Feds Identify Suspect in CIA Hacking Tools Leak


Feds Identify Suspect in CIA Hacking Tools Leak

On Friday, Manhattan federal prosecutor Matthew Laroche estimated in court that charges against Schulte are 45 days away. The U.S government has identified a suspect in the leak. He argues dozens of people had access to the server. His attorneys have also denied he had any involvement in the Vault 7 leak.

Schulte's name was first reported Tuesday by The Washington Post.

Schulte's defense attorney said in court that the government's reasoning used to obtain search warrants for Schulte's property were "just flat inaccurate and not true".

US federal prosecutor Matthew Laroche detailed the investigation during a January 8, 2018 hearing in a NY federal courtroom. That includes the fact they he is believed to have used software called Tor, which allows users to communicate and transmit information over the Internet anonymously, and the fact he was planning a vacation to Cancun, Mexico.

The report says that, while the government thinks Schulte was the one who handed the cache of documents over to WikiLeaks, they do not now have enough evidence to bring charges.

Schultz, of NY, now is detained at the Metropolitan Correctional Center in Manhattan.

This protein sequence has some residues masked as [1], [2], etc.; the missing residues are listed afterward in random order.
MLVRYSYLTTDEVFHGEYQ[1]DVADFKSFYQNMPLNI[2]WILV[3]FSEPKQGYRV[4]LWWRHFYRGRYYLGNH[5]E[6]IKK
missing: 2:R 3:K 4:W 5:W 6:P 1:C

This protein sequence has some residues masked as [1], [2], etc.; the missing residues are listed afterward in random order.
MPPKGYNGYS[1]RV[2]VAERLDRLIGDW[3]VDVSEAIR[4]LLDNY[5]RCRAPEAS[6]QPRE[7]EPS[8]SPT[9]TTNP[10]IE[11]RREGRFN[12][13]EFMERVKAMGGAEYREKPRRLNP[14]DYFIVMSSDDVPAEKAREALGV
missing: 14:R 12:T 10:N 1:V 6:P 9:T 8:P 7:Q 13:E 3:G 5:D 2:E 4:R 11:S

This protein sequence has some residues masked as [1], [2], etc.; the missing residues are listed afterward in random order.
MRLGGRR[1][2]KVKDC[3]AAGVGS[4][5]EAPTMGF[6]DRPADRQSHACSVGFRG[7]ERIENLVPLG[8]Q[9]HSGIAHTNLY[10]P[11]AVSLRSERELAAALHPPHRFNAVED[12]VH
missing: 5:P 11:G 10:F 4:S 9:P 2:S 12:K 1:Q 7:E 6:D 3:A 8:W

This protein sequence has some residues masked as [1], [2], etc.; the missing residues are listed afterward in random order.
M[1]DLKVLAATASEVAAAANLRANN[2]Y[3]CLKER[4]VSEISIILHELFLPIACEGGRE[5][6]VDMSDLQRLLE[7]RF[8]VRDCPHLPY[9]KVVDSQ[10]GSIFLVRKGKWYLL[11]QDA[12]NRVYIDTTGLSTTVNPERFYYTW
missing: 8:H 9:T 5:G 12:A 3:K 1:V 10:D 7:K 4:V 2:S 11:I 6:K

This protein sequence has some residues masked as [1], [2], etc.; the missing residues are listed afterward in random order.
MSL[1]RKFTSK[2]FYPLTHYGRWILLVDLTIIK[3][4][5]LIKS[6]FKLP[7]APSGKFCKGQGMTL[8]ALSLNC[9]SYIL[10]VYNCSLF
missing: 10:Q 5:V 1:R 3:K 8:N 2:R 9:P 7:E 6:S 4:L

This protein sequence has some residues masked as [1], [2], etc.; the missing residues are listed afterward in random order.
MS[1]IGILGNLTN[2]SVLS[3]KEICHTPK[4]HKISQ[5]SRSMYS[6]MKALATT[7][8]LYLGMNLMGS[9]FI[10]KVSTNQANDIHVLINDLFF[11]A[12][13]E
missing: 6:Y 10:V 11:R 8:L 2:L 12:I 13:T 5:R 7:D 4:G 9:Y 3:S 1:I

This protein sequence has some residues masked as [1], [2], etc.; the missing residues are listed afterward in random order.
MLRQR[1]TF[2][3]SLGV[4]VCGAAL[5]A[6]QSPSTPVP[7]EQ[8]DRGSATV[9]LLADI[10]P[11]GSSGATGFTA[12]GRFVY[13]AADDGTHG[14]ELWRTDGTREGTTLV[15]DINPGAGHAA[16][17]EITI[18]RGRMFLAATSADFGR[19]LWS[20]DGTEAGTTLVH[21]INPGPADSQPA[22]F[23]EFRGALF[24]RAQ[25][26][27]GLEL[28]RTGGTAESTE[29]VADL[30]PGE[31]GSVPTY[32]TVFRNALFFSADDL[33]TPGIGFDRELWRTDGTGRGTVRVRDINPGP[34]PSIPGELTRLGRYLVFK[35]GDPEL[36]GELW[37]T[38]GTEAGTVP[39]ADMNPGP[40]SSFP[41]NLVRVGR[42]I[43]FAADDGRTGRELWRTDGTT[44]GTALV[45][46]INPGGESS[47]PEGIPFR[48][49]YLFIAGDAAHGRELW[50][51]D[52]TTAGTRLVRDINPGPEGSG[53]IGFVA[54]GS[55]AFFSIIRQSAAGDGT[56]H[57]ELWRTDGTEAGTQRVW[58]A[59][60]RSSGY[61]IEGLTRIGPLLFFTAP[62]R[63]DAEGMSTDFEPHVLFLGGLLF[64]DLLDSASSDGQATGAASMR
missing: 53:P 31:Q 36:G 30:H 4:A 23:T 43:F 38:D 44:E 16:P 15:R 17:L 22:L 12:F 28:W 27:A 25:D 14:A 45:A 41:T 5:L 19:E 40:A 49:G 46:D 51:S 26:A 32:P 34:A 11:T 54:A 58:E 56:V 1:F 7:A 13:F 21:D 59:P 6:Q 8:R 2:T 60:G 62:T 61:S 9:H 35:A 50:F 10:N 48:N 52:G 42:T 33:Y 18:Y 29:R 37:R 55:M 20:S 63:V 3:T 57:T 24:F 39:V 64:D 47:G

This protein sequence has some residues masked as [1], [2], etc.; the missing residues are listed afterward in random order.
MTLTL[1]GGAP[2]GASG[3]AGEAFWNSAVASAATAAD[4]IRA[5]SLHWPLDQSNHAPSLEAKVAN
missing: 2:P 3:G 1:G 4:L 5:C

He has plead not guilty to the charges.

A former federal prosecutor who is not connected to the case said that it is not unusual to hold a suspect in one crime on unrelated charges and that the months Schulte has spent in jail do not necessarily mean the government's case has hit a wall.

Here's where things get tricky: the government says it does not have enough evidence to charge Schulte with the leak. Prosecutors say he had a cache of it on a server he maintained. He was in the CIA for the development of a computer code to the intelligence of foreign adversaries.

At the time of the leak, people who had worked with that group said that suspicion had mainly focused on contractors, not full-time Central Intelligence Agency employees such as Schulte. No charges have been filed against Schulte in that investigation, and his defense lawyers have insisted he was not involved.

Schulte said in the statement that he joined the intelligence community to fulfill what he saw as a patriotic duty to respond to the attacks of September 11, 2001. The statement said he later reported "incompetent management and bureaucracy" at the CIA to the agency's inspector general and a congressional oversight committee. This, he alleges, made him appear as a disgruntled employee when he left the spy agency in 2016.

"Due to these unfortunate coincidences the Federal Bureau of Investigation ultimately made the snap judgment that I was guilty of the leaks and targeted me", Schulte said.

Since he's been jailed, Schulte has created a Facebook page where he posts articles criticizing the criminal justice system.